Australia’s borders are closed and will stay closed until some time next year as coronavirus cases surge in Australia and around the world.
A cap on international arrivals has been implemented, forcing airlines to cancel flights en masse. Qantas has announced all international flights — excluding to New Zealand — will be cancelled until March 2021.
But even if people can book a coveted flight out of the country it doesn’t mean they’ll be able to board it: Australian citizens and permanent residents — even those with dual citizenship — aren’t allowed to leave Australia without a strict exemption pass.
The restrictions also mean people living here on temporary visas can’t return home without giving up their homes and jobs in Australia. Meanwhile some families are stuck countries apart.
Citizens stuck inside
Maria* has dual nationality with Australia and Spain. Her mother, who lives in Spain, has cancer, and Maria wants to be there while she undergoes chemotherapy.
“I was trying to get a hold of a compassionate exemption,” she tells Crikey. “It took three attempts and two months.”
Australians and permanent residents aren’t allowed to leave the country unless they apply for an exemption, granted under compassionate, business or COVID-19 response grounds.
There’s no checklist as to what documents are needed. The online form simply asks for relevant documents and an explanation to be submitted at least one week before departure. The application approval isn’t tracked.
At least 6180 people have been given approval to travel since the ban was implemented in March; 1720 have been denied.
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“You put in the request and that’s it,” Maria says. Her two rejections came back the day before her flights. She’s spent hundreds of dollars rescheduling flights, removalists, and has gone back and forth with her workplace and estate agent to extend her stay.
“It’s a pain in the arse and a lot of crying,” she says. “You’re stuck indefinitely; everything is indefinite.”
An Australian Border Force spokesman said the department was receiving a high volume of applications: “[The department] prioritises travel exemption requests based on the intended date of travel and any compelling or compassionate circumstances for travel.”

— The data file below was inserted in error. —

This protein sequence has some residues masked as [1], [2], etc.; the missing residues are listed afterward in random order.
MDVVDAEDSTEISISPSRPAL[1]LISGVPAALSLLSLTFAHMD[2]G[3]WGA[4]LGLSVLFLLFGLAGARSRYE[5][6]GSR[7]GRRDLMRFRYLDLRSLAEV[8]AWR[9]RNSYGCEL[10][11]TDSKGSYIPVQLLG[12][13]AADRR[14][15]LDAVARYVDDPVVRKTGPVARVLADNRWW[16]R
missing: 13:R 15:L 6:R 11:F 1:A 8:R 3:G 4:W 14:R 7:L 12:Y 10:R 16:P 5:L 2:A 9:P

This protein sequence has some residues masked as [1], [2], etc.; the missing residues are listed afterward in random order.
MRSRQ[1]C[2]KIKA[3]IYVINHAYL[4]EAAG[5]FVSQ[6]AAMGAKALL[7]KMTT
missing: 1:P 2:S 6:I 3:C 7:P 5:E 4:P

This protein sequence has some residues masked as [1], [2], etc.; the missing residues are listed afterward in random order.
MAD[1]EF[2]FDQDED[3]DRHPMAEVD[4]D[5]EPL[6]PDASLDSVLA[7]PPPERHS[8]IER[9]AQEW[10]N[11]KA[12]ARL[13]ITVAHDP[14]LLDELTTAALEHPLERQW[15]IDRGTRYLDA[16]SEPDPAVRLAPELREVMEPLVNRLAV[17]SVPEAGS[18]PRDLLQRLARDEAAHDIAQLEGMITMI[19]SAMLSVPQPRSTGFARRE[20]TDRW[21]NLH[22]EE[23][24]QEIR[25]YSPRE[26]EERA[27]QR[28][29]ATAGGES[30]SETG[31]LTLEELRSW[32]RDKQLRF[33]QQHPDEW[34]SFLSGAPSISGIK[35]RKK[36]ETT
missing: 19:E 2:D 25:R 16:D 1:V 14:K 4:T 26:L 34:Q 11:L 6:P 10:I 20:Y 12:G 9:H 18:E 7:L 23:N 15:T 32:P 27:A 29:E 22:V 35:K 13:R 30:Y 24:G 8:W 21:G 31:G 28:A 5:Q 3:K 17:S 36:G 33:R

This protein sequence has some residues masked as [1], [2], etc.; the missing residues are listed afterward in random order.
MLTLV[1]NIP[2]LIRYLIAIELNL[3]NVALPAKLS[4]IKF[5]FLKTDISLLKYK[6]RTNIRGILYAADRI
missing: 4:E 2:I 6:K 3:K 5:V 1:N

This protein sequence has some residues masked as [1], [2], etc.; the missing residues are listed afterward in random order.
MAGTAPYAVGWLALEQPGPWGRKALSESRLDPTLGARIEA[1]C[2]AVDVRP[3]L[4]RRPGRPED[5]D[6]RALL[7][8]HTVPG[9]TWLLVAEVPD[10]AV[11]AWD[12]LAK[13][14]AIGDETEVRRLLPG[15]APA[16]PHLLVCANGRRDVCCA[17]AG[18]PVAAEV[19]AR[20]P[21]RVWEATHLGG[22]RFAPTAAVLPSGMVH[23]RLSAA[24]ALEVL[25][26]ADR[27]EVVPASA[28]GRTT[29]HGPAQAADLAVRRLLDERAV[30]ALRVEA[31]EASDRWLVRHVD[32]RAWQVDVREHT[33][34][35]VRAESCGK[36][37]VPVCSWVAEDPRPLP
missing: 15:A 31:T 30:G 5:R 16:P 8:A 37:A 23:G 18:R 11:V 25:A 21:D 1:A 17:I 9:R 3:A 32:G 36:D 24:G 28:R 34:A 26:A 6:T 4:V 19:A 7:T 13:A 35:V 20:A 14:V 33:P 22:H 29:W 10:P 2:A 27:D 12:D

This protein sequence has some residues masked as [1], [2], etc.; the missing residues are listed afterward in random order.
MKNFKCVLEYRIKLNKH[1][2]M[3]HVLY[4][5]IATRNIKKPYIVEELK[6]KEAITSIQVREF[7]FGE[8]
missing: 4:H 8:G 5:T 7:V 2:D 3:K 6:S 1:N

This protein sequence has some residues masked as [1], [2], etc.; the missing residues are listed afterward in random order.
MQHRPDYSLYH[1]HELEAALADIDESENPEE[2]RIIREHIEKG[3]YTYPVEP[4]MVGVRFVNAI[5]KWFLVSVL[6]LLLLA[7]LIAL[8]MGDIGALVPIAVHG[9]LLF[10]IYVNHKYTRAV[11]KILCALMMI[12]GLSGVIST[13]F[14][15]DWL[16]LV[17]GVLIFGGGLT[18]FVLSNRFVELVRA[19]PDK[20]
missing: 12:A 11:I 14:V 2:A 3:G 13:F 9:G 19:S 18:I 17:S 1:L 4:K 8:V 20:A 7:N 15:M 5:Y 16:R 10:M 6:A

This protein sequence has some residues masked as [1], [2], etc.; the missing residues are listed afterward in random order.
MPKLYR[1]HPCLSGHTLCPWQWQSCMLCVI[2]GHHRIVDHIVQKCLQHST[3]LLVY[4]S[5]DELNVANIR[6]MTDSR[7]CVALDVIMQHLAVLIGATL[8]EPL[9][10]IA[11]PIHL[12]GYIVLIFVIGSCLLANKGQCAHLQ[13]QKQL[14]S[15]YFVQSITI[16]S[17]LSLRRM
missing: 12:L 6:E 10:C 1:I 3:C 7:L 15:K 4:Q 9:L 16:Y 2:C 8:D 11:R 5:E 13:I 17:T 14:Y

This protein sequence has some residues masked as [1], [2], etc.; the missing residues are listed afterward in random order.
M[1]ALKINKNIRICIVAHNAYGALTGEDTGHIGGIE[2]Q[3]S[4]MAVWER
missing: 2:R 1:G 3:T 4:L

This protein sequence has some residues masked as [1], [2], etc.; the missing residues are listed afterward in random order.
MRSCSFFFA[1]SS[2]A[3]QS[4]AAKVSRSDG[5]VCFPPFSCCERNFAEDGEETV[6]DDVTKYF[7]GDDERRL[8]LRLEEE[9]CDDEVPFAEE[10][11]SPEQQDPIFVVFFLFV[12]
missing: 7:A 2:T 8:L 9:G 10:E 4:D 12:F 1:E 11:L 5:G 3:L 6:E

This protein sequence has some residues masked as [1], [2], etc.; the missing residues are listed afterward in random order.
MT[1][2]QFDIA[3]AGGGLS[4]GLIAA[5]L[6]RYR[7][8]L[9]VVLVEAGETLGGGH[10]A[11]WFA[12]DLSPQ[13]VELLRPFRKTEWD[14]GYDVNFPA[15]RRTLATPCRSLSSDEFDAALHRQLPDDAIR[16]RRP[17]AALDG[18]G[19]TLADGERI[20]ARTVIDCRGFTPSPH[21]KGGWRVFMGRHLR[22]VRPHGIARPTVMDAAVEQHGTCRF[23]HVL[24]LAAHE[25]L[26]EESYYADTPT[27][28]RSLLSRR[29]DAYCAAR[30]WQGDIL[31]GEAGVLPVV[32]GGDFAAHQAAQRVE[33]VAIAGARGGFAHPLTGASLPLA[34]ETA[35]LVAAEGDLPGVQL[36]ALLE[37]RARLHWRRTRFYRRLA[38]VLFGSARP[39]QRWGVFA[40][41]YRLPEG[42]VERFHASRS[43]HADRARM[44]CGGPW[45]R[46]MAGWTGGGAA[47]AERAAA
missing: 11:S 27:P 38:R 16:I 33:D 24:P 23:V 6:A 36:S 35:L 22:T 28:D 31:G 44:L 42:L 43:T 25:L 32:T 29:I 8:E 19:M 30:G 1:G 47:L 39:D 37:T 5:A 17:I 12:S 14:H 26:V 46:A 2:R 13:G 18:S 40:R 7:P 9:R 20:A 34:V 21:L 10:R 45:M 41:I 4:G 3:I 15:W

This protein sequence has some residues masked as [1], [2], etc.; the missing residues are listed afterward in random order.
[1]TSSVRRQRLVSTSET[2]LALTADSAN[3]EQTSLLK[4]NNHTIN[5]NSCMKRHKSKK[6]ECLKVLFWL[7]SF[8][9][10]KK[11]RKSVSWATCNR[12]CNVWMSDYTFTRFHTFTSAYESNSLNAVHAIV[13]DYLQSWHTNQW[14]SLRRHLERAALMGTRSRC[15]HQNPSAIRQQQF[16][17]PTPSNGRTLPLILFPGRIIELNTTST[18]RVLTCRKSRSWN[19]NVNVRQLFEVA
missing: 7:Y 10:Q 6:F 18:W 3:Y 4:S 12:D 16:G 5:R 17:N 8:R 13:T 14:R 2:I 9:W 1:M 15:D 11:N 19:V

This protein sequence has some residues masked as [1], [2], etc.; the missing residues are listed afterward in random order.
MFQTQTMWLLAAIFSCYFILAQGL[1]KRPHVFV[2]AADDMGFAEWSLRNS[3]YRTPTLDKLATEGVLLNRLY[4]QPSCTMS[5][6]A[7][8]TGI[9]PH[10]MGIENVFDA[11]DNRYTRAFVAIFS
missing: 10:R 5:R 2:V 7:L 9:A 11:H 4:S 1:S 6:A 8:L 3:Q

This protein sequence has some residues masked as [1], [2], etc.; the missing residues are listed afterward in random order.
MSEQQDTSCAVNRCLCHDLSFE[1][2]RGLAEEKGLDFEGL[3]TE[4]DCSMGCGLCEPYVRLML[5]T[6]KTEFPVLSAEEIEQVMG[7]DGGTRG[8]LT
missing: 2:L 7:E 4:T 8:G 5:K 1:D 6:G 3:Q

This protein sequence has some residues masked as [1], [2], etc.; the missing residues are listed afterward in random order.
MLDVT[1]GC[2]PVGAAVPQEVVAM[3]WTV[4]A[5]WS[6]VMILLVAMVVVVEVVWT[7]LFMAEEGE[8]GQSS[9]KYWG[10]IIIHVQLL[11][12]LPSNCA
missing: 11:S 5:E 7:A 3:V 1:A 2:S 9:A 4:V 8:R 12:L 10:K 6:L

Rachael Groves has dual nationality with the UK. She’s been back only twice in 12 years. Now after a divorce, a violent relationship and redundancy, she’s facing homelessness if she can’t leave.
“Honestly, if I am not granted an exemption to go home to my mum and live with her, I will be homeless in Sydney,” she says. “I can’t afford to live in Australia.”
Marta*, another Spaniard with dual nationality, hopes to return to Germany where her husband’s family lives.
Her father-in-law is unwell and she’s set to start a new job with HelloFresh, a food delivery service which has been classified as essential by the German government.
“My company wants me to be there, they’re putting pressure on me,” she says. Her exemption requests have been rejected twice.
She’s heard of people leaving Australia with their secondary passport, something you’re not supposed to do. It’s a risk she’s not willing to take.
When leaving is too costly
Claire O Hara and her husband, Scott, moved to Australia from the UK in March just before the borders closed after her husband was offered a research opportunity.
Her husband started work immediately but O Hara had planned to visit before flying back to the UK to rent out their home, sell their car and ship their belongings before moving to Australia and settling down.
Now if she leaves Australia she won’t be allowed back in.
“We gave up our lives in the UK. The jobs we had are no longer there waiting for us,” she says.
O Hara estimates that paying for their accommodation in Australia, plus their lives in the UK, costs about $10,000 a month.
It’s a similar story for Alima*, her husband, Zafar* and their 17-month-old daughter. After travelling to Pakistan for a holiday, her husband made it back before the border closed but Alima and her daughter couldn’t get flights.
Now her family faces a tough decision: stay apart until the borders reopen, or have Zafar return to Pakistan, giving up their home, his job and — depending on how long they stay away — their visas in Australia.
Along with more than $4000 on visa fees, $12,000 on their daughters’ delivery and five years of university fees for Zafar’s education, Alima said it’s the emotional investment they don’t want to lose.
“Pakistan is not our home. Australia is home for my daughter who was born there and is being brought up there,” she says. “[Our daughter] is growing every day and her dad is missing out on all her milestones.”
The Department of Home Affairs did not respond to Crikey’s questions.
*Maria and Marta asked for their surnames to be withheld. Some other names have been changed for privacy.